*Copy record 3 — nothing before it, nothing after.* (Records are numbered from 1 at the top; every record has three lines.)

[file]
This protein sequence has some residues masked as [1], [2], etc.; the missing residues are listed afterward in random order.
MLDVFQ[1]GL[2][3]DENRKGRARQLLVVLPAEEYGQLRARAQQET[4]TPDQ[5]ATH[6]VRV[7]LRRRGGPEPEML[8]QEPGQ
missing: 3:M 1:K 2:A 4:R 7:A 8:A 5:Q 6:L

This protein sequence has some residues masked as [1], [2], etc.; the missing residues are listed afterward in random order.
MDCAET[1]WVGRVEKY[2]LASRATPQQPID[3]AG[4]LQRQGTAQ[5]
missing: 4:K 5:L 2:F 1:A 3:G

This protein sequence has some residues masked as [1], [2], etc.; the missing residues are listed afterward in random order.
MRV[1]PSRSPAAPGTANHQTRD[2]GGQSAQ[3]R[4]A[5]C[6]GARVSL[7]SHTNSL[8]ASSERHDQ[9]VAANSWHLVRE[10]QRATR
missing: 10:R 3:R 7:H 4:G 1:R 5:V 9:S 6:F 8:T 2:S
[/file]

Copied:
This protein sequence has some residues masked as [1], [2], etc.; the missing residues are listed afterward in random order.
MRV[1]PSRSPAAPGTANHQTRD[2]GGQSAQ[3]R[4]A[5]C[6]GARVSL[7]SHTNSL[8]ASSERHDQ[9]VAANSWHLVRE[10]QRATR
missing: 10:R 3:R 7:H 4:G 1:R 5:V 9:S 6:F 8:T 2:S